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IICSA Independent Inquiry into Child Sexual Abuse

Institutional responses to allegations of child sexual abuse involving the late Lord Janner of Braunstone QC Investigation Report

Part E: Conclusions

1. While this report is constrained in what can be publicly reported, based on the evidence we saw and heard, the complainants in two police investigations (Operation Magnolia in 2000 and Operation Dauntless in 2006) into child sexual abuse allegations made against Lord Janner were let down by institutional failings. In relation to both Operations, complaints were not properly investigated by Leicestershire Police. At the outset of the public hearing, it was said on behalf of Leicestershire Police:

“The chief constable would like to reiterate his wholehearted apology on behalf of Leicestershire Police to any complainant whose allegations during earlier police investigations were not responded to as they should have been by police and other institutions.”[1]

2. In 2012, Leicestershire Police commenced Operation Enamel to examine whether there was any evidence which had not previously been considered by the earlier police investigations, and whether there was an opportunity for the Crown Prosecution Service to review the previous decisions not to bring charges. New evidence emerged and additional complainants came forward. In June 2015, Lord Janner was charged with 22 offences of indecent assault and buggery relating to nine separate complainants. The acts were said to have taken place between the mid-1960s and the late 1980s, when the complainants were all aged between 8 and 16 years old. These accounts formed part of a total of 33 complainant accounts that this investigation considered (see Annex 3).

3. In December 2015, Lord Janner died, bringing the criminal proceedings to an end. At the time of his death, there had been no criminal or civil findings that he had committed any of the acts of child sexual abuse which had been alleged against him. Given that the focus of this investigation is on the institutional response to the allegations, it is not part of our remit, even if it were possible to do so, to determine whether the allegations made against him were true.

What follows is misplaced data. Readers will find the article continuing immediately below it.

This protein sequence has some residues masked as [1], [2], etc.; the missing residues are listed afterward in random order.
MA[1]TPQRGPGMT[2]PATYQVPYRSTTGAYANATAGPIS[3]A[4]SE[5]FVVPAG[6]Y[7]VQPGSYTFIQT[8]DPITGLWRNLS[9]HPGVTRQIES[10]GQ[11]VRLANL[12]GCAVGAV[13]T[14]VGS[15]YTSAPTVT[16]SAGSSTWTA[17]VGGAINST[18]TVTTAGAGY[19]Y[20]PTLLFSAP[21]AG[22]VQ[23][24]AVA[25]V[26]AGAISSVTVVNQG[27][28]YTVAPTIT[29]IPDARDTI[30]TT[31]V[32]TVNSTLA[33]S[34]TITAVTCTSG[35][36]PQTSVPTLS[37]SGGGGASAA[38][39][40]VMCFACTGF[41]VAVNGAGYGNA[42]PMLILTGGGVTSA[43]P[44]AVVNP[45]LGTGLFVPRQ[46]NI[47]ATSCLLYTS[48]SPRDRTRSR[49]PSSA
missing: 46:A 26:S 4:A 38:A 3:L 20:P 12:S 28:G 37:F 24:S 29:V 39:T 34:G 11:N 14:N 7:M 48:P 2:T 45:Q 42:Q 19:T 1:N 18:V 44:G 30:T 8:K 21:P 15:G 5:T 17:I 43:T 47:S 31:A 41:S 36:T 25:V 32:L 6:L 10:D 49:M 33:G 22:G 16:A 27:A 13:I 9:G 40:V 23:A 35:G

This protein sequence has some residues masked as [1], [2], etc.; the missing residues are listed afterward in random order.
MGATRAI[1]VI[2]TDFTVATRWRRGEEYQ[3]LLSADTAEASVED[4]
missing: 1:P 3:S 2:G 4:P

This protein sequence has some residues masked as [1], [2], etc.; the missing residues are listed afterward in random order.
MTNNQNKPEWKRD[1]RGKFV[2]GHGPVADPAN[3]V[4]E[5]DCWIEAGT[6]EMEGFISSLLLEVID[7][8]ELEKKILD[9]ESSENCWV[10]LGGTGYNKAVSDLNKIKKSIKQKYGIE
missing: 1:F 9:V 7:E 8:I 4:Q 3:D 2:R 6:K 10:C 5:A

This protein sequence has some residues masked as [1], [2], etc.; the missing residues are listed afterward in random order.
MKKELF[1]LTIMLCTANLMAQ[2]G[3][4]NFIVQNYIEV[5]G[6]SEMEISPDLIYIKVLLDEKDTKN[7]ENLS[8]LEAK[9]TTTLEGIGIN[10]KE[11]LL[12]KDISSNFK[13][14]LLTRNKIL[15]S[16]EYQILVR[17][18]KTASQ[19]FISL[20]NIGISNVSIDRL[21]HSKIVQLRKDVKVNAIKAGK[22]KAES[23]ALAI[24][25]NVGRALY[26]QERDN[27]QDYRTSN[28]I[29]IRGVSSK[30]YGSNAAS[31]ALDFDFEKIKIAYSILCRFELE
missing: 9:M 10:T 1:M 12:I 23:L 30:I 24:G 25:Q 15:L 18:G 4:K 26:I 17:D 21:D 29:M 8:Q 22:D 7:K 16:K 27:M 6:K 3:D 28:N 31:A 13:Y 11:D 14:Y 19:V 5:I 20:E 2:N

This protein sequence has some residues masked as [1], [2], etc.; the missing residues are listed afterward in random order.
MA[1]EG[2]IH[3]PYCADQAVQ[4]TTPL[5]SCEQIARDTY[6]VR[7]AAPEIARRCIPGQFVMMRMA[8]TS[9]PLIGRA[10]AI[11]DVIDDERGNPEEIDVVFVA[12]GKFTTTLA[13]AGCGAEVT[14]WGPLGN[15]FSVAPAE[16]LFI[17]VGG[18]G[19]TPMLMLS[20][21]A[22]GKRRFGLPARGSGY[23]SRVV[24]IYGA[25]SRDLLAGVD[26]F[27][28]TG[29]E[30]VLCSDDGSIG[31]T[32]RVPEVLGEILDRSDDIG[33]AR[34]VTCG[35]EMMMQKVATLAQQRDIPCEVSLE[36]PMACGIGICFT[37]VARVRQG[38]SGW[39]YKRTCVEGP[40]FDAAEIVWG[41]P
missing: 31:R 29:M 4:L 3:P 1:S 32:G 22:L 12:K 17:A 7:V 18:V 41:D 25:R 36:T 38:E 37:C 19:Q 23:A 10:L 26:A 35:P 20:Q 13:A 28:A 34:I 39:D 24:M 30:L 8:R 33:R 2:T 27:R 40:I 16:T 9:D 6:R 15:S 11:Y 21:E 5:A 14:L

Conclusions in relation to Leicestershire County Council

4. Leicestershire County Council has a sorry record of failures in relation to the sexual abuse of children in its care in the 1960s, 1970s and 1980s. Almost all of the complainant core participants in this investigation were residents of Leicestershire County Council’s residential care system which, between April 1974 and December 1980, had approximately 490 children in its care. This was a significant number of children who should have been protected from sexual abuse whilst in public care. Leicestershire County Council accepted that in the 1970s to 1980s it received “numerous[2] complaints that children within its children’s homes were being physically and sexually abused by individuals including children’s home staff. Many of those complaints reached senior management and yet Leicestershire County Council’s procedures for detecting and responding to those allegations were “inadequate”.[3] Investigations into allegations were carried out on “an ad hoc[4] basis. Leicestershire County Council operated an adult visitor scheme (also referred to as a befriending scheme) but there was no formal policy in place and no standardised vetting system, which “left children exposed to risk”.[5]

5. In relation to Lord Janner, a number of Leicestershire County Council’s staff were aware of, and had concerns about, Lord Janner’s association with a child in its care, such that further enquiries about the nature of the association were necessary. This association was facilitated by the informal visiting arrangements that were in existence at the time.

Conclusions in relation to Leicestershire Police

Adequacy of police investigations

6. The police investigation in Operation Magnolia insufficiently investigated JA-A19 and JA-A6’s complaints. The police were too quick to dismiss JA-A19 as someone who lacked credibility, and put too little emphasis on looking for evidence that might support his allegations. JA-A6’s complaint was shut down without any proper investigations being carried out. The decision not to submit JA-A19 and JA-A6’s statements about Lord Janner to the Crown Prosecution Service was a significant and unjustifiable failing.